When making normal pastry, you have to be very light handed and keep the utensils cool so that the gluten in the flour does not make the pastry tough.  So, in theory, we GF pastry makers should have an easier time …. 

There is plenty of advice out there about making gluten free pastry, so it is a good idea to read up about it before you set off.  Though if you are used to making pastry and are just switching technique, it will be easier as you will know what it is meant to look and feel like as you go.  I found the pastry to be more pliable than wheat pastry and to be very light and soft.  I believe using xanthum gum is necessary to hold it all together – without it I think it would be too crumbly and a bit dangerous.

When trying something new like this, I recommend you do a trial run and make something simple first.  Then, once you know how it behaves, you can make something more ambitious.  For me, this was a first trial run.  The recipe is from Phil Vickery, who has published a few gluten free cookbooks, so I have written it out below + submitted my photographs.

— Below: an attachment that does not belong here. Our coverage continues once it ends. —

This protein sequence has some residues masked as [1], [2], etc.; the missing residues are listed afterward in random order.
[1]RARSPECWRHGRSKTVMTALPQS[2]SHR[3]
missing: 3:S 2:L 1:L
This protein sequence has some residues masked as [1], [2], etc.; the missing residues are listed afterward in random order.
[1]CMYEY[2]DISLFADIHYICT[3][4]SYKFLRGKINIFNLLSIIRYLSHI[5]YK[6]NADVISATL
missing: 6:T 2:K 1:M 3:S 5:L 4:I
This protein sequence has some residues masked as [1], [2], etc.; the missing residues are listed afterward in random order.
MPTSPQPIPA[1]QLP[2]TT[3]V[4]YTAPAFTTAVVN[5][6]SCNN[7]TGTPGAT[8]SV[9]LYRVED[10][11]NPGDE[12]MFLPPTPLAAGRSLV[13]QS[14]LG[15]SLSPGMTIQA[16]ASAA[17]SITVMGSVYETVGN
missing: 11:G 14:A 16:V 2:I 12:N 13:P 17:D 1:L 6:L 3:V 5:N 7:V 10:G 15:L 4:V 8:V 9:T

Ingredients
225g GF plain flour (I used Dove’s Farm)
pinch of GF baking powder
half a tsp xanthum gum
2 pinches salt
110g good quality unsalted butter
1 medium egg, beaten
cold water

Method
Put flour, salt and butter in a bowl and rub until it resembles breadcrumbs

Add the egg and a little water then gather it all together into a soft ball.  Add more water if it is not collecting well, but too much and it will be sticky, so go slowly

Roll and gently massage the pastry, then roll out on a floured surface in the usual way.  (Some cooks recommend you roll between pieces of greaseproof paper, but I found this pastry behaved really well on my granite worksurface and that was not necessary).

I made simple jam tarts and some cheesy crackers, which were delicious with a bit of butter on them.  More ambitious recipes to follow …. (along with a fabulous GF cheesecake!)



Thursday, December 4, 2014

Sharing a post with you